Where's downtown? Behavioral methods for determining referents of vague spatial queries

Daniel R. Montello, Michael F. Goodchild, Jonathon Gottsegen, Peter Fohl

Research output: Contribution to journalArticlepeer-review

219 Scopus citations


Humans think and talk about regions and spatial relations imprecisely, in terms of vague concepts that are fuzzy or probabilistic (e.g., downtown, near). The functionality of geographic information systems will be increased if they can interpret vague queries. We discuss traditional and newer approaches to defining and modeling spatial queries. Most of the research on vague concepts in information systems has focussed on mathematical and computational implementation. To complement this, we discuss behavioral-science methods for determining the referents of vague spatial terms, particularly vague regions. We present a study of the empirical determination of downtown Santa Barbara. We conclude with a discussion of prospects and problems for integrating vague concepts into geographic information systems.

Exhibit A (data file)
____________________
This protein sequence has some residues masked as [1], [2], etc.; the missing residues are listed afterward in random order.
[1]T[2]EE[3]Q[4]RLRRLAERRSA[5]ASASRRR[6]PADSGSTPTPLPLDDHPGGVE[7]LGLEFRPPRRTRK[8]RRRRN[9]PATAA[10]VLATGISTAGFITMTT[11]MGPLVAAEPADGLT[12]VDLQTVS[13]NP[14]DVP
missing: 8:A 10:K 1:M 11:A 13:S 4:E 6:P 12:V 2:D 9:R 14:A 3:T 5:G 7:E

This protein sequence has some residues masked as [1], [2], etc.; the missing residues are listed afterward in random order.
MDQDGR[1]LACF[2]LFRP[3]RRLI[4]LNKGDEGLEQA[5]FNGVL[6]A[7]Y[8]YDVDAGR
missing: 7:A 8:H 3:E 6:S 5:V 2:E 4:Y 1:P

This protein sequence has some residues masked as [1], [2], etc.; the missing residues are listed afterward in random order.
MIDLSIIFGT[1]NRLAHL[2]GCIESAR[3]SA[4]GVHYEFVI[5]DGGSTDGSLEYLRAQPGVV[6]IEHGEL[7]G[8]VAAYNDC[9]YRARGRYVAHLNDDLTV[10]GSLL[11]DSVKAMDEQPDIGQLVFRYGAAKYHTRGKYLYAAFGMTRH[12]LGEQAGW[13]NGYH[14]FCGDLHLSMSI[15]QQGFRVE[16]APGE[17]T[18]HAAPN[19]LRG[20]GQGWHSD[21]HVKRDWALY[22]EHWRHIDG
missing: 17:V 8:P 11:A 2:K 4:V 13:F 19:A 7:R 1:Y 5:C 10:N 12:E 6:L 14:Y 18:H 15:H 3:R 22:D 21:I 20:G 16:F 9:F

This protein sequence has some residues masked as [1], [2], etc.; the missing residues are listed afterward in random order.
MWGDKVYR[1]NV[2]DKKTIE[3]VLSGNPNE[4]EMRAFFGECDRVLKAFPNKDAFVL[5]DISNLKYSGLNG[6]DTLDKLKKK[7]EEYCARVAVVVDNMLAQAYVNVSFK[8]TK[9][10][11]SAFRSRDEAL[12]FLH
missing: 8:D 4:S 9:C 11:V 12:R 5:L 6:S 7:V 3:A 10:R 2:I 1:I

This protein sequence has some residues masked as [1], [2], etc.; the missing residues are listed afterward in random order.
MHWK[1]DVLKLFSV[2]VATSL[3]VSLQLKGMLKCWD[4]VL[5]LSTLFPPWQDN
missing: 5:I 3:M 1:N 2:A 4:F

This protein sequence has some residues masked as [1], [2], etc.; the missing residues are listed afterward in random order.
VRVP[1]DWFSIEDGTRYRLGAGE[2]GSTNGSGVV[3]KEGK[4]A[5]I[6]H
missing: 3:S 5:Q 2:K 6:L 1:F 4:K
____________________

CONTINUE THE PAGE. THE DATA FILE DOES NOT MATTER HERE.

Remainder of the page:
Original languageEnglish (US)
Pages (from-to)185-204
Number of pages20
JournalSpatial Cognition and Computation
Issue number2-3
StatePublished - 2003
Externally publishedYes


  • Cognitive Regions
  • Geographic Information
  • Spatial Queries
  • Vagueness

ASJC Scopus subject areas

  • Modeling and Simulation
  • Experimental and Cognitive Psychology
  • Computer Vision and Pattern Recognition
  • Earth-Surface Processes
  • Computer Graphics and Computer-Aided Design


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